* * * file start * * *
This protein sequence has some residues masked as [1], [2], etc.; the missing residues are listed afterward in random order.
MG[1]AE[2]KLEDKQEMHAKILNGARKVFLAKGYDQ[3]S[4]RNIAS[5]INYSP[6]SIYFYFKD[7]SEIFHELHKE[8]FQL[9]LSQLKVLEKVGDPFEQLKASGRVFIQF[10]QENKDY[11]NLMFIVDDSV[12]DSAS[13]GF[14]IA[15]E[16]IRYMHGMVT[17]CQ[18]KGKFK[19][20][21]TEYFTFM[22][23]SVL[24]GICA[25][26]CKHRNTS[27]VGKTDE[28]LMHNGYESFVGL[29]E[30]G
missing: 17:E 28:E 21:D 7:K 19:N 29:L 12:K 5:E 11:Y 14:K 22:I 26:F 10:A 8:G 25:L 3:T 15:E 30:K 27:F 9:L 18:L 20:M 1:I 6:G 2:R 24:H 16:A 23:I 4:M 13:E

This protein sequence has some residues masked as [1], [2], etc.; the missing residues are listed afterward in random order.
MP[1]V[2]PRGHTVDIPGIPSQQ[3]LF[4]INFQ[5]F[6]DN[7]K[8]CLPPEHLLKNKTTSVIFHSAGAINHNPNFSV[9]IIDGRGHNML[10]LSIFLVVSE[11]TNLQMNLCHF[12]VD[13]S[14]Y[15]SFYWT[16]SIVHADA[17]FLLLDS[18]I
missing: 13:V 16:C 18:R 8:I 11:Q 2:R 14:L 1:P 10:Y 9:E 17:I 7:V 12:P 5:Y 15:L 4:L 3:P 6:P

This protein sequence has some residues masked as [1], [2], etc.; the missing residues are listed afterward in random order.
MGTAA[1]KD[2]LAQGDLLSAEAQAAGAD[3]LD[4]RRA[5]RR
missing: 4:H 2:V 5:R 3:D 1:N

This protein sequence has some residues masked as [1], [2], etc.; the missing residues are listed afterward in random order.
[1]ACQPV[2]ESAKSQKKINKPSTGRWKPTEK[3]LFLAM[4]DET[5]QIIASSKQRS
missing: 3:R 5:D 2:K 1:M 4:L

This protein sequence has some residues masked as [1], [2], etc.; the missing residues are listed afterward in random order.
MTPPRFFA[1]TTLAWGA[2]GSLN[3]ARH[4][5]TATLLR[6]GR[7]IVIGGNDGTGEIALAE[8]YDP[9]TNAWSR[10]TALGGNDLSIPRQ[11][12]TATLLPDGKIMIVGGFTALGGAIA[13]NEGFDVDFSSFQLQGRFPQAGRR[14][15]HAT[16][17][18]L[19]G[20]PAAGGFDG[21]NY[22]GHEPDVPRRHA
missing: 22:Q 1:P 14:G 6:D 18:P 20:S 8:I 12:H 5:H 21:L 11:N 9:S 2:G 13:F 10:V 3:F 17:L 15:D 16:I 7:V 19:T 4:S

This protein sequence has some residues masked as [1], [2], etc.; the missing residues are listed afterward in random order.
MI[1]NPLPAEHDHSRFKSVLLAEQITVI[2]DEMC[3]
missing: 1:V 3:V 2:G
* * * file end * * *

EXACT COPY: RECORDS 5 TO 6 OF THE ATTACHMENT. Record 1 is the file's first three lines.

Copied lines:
This protein sequence has some residues masked as [1], [2], etc.; the missing residues are listed afterward in random order.
MTPPRFFA[1]TTLAWGA[2]GSLN[3]ARH[4][5]TATLLR[6]GR[7]IVIGGNDGTGEIALAE[8]YDP[9]TNAWSR[10]TALGGNDLSIPRQ[11][12]TATLLPDGKIMIVGGFTALGGAIA[13]NEGFDVDFSSFQLQGRFPQAGRR[14][15]HAT[16][17][18]L[19]G[20]PAAGGFDG[21]NY[22]GHEPDVPRRHA
missing: 22:Q 1:P 14:G 6:D 18:P 20:S 8:I 12:H 5:H 21:L 11:N 9:S 2:G 13:F 10:V 3:F 17:L 15:D 16:I 7:V 19:T 4:S

This protein sequence has some residues masked as [1], [2], etc.; the missing residues are listed afterward in random order.
MI[1]NPLPAEHDHSRFKSVLLAEQITVI[2]DEMC[3]
missing: 1:V 3:V 2:G